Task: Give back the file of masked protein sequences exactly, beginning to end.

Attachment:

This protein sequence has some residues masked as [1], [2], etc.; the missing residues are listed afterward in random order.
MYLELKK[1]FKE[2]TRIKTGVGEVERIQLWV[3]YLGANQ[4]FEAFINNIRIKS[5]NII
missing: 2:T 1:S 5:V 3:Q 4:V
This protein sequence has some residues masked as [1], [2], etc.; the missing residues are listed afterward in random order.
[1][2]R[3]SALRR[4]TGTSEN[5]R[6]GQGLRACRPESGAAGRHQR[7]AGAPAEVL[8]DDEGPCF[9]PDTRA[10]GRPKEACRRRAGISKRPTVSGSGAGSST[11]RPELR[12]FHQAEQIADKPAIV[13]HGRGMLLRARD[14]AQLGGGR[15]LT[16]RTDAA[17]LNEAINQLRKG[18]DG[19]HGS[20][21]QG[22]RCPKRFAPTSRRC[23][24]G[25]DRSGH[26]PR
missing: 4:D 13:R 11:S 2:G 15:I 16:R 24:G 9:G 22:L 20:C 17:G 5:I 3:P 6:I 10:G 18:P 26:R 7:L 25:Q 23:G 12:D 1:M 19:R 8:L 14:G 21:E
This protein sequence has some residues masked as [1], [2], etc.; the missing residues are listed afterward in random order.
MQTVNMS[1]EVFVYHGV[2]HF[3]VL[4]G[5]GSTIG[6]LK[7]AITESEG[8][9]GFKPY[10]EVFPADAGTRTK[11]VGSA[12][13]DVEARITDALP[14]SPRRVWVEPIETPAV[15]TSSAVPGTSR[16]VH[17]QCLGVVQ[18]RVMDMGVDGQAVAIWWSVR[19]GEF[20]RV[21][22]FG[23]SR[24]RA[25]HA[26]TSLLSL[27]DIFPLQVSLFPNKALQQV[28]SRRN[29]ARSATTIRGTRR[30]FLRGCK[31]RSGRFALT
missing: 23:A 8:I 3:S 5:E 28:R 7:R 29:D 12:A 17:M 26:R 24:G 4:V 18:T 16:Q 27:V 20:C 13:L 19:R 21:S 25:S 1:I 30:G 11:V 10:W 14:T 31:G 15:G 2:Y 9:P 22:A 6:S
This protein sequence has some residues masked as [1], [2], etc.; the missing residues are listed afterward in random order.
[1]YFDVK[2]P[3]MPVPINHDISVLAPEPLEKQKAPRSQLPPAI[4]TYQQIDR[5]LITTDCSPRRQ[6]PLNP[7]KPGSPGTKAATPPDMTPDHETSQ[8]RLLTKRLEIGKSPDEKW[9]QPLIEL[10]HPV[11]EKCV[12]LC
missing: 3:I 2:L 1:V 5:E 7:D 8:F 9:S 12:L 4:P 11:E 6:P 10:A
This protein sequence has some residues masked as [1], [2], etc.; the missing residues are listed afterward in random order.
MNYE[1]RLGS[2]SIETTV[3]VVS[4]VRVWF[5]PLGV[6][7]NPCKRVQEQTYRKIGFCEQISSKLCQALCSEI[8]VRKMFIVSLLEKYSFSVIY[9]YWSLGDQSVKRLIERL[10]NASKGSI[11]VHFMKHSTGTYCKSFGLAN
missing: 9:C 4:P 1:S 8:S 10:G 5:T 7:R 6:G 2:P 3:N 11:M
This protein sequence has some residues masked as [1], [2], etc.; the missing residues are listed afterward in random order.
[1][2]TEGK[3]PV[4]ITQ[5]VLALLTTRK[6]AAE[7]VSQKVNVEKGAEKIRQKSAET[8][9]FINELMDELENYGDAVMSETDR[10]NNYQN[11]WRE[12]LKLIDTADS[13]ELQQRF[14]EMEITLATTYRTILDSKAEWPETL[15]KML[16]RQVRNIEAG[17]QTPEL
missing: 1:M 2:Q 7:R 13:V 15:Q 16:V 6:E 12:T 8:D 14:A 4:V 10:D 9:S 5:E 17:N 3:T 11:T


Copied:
This protein sequence has some residues masked as [1], [2], etc.; the missing residues are listed afterward in random order.
MYLELKK[1]FKE[2]TRIKTGVGEVERIQLWV[3]YLGANQ[4]FEAFINNIRIKS[5]NII
missing: 2:T 1:S 5:V 3:Q 4:V
This protein sequence has some residues masked as [1], [2], etc.; the missing residues are listed afterward in random order.
[1][2]R[3]SALRR[4]TGTSEN[5]R[6]GQGLRACRPESGAAGRHQR[7]AGAPAEVL[8]DDEGPCF[9]PDTRA[10]GRPKEACRRRAGISKRPTVSGSGAGSST[11]RPELR[12]FHQAEQIADKPAIV[13]HGRGMLLRARD[14]AQLGGGR[15]LT[16]RTDAA[17]LNEAINQLRKG[18]DG[19]HGS[20][21]QG[22]RCPKRFAPTSRRC[23][24]G[25]DRSGH[26]PR
missing: 4:D 13:R 11:S 2:G 15:I 16:R 24:G 9:G 22:L 20:C 17:G 5:I 3:P 6:I 10:G 18:P 26:R 7:L 25:Q 23:G 12:D 1:M 19:R 8:L 14:G 21:E
This protein sequence has some residues masked as [1], [2], etc.; the missing residues are listed afterward in random order.
MQTVNMS[1]EVFVYHGV[2]HF[3]VL[4]G[5]GSTIG[6]LK[7]AITESEG[8][9]GFKPY[10]EVFPADAGTRTK[11]VGSA[12][13]DVEARITDALP[14]SPRRVWVEPIETPAV[15]TSSAVPGTSR[16]VH[17]QCLGVVQ[18]RVMDMGVDGQAVAIWWSVR[19]GEF[20]RV[21][22]FG[23]SR[24]RA[25]HA[26]TSLLSL[27]DIFPLQVSLFPNKALQQV[28]SRRN[29]ARSATTIRGTRR[30]FLRGCK[31]RSGRFALT
missing: 23:A 8:I 3:S 5:E 28:R 7:R 29:D 12:A 17:M 26:R 24:G 4:V 18:T 16:Q 27:V 20:C 13:L 19:R 21:S 25:S 1:I 30:G 11:V 10:W 14:T 31:G 15:G 2:Y 9:P 22:A 6:S
This protein sequence has some residues masked as [1], [2], etc.; the missing residues are listed afterward in random order.
[1]YFDVK[2]P[3]MPVPINHDISVLAPEPLEKQKAPRSQLPPAI[4]TYQQIDR[5]LITTDCSPRRQ[6]PLNP[7]KPGSPGTKAATPPDMTPDHETSQ[8]RLLTKRLEIGKSPDEKW[9]QPLIEL[10]HPV[11]EKCV[12]LC
missing: 3:I 2:L 1:V 5:E 7:D 8:F 9:S 12:L 4:P 11:E 6:P 10:A
This protein sequence has some residues masked as [1], [2], etc.; the missing residues are listed afterward in random order.
MNYE[1]RLGS[2]SIETTV[3]VVS[4]VRVWF[5]PLGV[6][7]NPCKRVQEQTYRKIGFCEQISSKLCQALCSEI[8]VRKMFIVSLLEKYSFSVIY[9]YWSLGDQSVKRLIERL[10]NASKGSI[11]VHFMKHSTGTYCKSFGLAN
missing: 9:C 4:P 1:S 8:S 10:G 5:T 7:R 6:G 2:P 3:N 11:M
This protein sequence has some residues masked as [1], [2], etc.; the missing residues are listed afterward in random order.
[1][2]TEGK[3]PV[4]ITQ[5]VLALLTTRK[6]AAE[7]VSQKVNVEKGAEKIRQKSAET[8][9]FINELMDELENYGDAVMSETDR[10]NNYQN[11]WRE[12]LKLIDTADS[13]ELQQRF[14]EMEITLATTYRTILDSKAEWPETL[15]KML[16]RQVRNIEAG[17]QTPEL
missing: 1:M 2:Q 7:R 13:V 15:Q 16:V 6:E 12:T 8:D 14:A 4:V 10:D 9:S 5:E 17:N 3:T 11:T